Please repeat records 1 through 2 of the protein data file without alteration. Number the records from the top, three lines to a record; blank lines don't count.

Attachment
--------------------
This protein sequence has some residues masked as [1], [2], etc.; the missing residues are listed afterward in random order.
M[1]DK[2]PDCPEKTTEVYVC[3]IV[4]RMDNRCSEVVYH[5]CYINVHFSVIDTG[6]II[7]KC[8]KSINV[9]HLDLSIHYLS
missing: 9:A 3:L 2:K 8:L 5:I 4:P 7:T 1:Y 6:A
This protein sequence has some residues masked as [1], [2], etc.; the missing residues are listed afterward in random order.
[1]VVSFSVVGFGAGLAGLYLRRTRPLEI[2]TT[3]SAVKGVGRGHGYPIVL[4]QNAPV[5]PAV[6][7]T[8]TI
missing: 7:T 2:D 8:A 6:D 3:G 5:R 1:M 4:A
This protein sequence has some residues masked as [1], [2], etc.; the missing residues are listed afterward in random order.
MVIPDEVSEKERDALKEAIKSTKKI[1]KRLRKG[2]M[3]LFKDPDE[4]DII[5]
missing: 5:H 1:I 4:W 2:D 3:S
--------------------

This protein sequence has some residues masked as [1], [2], etc.; the missing residues are listed afterward in random order.
M[1]DK[2]PDCPEKTTEVYVC[3]IV[4]RMDNRCSEVVYH[5]CYINVHFSVIDTG[6]II[7]KC[8]KSINV[9]HLDLSIHYLS
missing: 9:A 3:L 2:K 8:L 5:I 4:P 7:T 1:Y 6:A
This protein sequence has some residues masked as [1], [2], etc.; the missing residues are listed afterward in random order.
[1]VVSFSVVGFGAGLAGLYLRRTRPLEI[2]TT[3]SAVKGVGRGHGYPIVL[4]QNAPV[5]PAV[6][7]T[8]TI
missing: 7:T 2:D 8:A 6:D 3:G 5:R 1:M 4:A